Halloween got me thinking about fear. As a society we value fearlessness. As people we take pride in saying, “I’m fearless.”
But I’ve never met anyone who is fearless. Some fear pain, some fear solitude, some fear poverty, some fear for the safety of their near and dear ones, aging. Over the years I’ve heard of the fear of pigeons, fear of sprouts, fear of going bald.
A strategy that used to work for me was to avoid the cause of my fear. But, it turns out, there are some fears you can’t avoid.
When I was ill I wasn’t able to practice for what felt like a very long time. My teacher once told us that if you don’t practice for a day, it’s equivalent to putting your practice back by seven whole days. As each day passed, I thought of all I learned in Pune. With so much time on my hands I became increasingly anxious, nervous and fearful.
In the path of Yoga there are inevitable roadblocks and problems. But Yoga is a holistic practice so the solution also lies in the practice. The first limb of the Ashtanga (8 Limb) yoga practice is Yama. The Yamas are set of 5 ethical principles that practitioners must adhere to. One of the Yamas is aparigraha or ‘non-attachment’. As yogis we become too attached to the practice. Some of us feel guilty if we are unable to practice. Others push themselves too hard. Some pride themselves on the asanas that they can do. We stop enjoying the journey, we focus only on the destination. And in the process become attached to the destination.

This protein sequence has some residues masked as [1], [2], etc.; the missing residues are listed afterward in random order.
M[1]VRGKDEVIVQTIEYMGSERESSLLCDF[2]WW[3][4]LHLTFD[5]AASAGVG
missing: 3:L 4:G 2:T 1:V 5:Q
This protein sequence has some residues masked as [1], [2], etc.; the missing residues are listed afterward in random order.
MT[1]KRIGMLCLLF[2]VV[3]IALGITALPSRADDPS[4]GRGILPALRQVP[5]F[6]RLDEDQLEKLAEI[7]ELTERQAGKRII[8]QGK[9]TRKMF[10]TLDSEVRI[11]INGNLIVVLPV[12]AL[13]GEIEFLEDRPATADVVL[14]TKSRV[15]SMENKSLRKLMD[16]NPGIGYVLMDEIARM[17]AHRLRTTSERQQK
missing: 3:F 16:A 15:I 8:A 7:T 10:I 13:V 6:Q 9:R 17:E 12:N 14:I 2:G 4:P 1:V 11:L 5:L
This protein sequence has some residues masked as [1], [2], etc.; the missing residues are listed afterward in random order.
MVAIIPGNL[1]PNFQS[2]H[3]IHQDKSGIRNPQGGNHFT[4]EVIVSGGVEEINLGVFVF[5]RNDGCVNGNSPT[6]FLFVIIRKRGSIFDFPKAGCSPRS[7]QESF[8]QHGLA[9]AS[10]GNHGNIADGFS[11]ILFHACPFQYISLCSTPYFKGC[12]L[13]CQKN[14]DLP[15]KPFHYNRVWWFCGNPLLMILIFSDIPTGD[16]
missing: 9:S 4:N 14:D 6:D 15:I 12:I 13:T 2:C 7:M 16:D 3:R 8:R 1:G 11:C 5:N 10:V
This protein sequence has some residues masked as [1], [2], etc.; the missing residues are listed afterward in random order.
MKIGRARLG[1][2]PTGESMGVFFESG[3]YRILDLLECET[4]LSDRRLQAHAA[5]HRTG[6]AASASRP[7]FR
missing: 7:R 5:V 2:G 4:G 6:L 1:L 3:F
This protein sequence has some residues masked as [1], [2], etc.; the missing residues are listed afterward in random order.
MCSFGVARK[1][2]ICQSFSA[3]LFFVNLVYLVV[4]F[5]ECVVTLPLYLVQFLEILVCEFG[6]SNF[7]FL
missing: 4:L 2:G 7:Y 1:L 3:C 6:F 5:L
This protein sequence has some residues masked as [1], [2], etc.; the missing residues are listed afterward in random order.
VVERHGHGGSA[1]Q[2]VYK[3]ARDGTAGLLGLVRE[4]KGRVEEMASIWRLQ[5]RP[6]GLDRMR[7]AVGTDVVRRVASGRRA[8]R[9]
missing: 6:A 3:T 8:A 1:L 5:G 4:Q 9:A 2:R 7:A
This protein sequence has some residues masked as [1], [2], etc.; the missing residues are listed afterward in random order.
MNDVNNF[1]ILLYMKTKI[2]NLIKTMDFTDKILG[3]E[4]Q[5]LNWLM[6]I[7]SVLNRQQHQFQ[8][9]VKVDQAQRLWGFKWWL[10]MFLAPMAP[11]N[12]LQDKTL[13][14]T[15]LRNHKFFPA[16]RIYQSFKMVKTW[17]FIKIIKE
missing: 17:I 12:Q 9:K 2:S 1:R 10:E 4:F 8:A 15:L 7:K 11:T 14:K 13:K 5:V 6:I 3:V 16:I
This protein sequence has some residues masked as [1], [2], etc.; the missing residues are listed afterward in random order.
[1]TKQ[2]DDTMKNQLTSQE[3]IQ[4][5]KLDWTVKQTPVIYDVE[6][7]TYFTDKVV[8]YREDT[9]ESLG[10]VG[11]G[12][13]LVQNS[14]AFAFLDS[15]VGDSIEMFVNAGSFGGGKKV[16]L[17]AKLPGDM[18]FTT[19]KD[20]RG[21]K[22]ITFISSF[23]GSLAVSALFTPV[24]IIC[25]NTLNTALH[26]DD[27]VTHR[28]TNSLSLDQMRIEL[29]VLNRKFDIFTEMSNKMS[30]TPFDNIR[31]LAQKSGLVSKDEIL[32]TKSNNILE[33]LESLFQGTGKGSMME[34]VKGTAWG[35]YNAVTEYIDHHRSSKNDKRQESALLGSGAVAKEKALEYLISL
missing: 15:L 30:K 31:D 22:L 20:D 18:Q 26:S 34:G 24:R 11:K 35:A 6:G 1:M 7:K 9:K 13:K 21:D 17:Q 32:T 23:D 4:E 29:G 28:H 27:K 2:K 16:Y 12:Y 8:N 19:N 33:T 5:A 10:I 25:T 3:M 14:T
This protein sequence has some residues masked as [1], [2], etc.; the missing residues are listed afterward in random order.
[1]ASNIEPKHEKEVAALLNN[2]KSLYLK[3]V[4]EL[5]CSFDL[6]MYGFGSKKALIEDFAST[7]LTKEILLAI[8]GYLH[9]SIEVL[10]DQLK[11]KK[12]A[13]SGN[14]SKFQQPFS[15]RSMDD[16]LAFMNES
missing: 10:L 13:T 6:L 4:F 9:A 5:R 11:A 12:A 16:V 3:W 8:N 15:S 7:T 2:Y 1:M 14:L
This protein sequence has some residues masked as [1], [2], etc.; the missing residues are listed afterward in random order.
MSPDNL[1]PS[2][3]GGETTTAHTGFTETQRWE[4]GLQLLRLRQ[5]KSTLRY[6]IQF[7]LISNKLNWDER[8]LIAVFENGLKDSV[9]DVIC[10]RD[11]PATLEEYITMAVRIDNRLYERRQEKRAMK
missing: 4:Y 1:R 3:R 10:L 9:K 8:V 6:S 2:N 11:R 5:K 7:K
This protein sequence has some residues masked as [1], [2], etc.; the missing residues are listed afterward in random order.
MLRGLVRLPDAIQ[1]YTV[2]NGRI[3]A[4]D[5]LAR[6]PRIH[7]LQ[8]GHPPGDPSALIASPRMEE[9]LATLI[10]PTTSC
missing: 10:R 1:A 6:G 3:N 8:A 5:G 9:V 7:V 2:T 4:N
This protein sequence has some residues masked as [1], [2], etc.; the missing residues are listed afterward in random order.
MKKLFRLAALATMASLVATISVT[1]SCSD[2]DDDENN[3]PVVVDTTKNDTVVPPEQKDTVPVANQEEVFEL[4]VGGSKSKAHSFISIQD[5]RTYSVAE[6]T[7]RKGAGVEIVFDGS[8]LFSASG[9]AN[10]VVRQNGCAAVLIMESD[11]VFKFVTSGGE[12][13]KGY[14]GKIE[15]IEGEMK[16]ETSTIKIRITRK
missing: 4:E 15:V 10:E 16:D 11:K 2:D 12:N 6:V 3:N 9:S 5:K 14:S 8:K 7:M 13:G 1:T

I am very attached to my asana practice. I spend a lot of time trying variations, reading, watching and experimenting. When I can finally do an asana I feel a sense of accomplishment. There is nothing wrong with feeling good about finally attaining something that you’ve worked hard for. But if you beat yourself for not attaining the final asana despite a rigorous practice; or start to lose faith in the path because your goal seems far, far away; then you need to take a fresh look at your attitude and approach.
I was fearful of discovering the state of my yoga practice post illness. If you’ve read this blog, then you know that I was significantly weakened by the illness. Waking up every day to practice felt like an exercise in futility. It was scary to try asanas and not know if I would be able to do them. Asanas which I ‘owned’ before. But I guess by force of habit I kept on returning every morning…to fail. Until one day I started improving.
And that’s when I realized that fear can’t be ignored. You can’t not think about the object of your fears. It doesn’t help to face fear head on. Fear can only be managed, one day at a time. You don’t have to look at the entire marathon, you need to look at the Majaa run first. You don’t have to dwell on whether you’re going to get the job, you only need to work on giving the best interview ever. You don’t have to worry about the Sirsasana (Headstand), you just have to work on doing a very good Adhomukha Svanasana (Downward Dog).
BKS Iyengar once told Patricia Walden (who was struggling with a heavy case of depression) to ‘Take one step no matter how small.’ I realize this is what I have been doing ever since I’ve gotten back on the mat.
Do you have a strategy to deal with fear?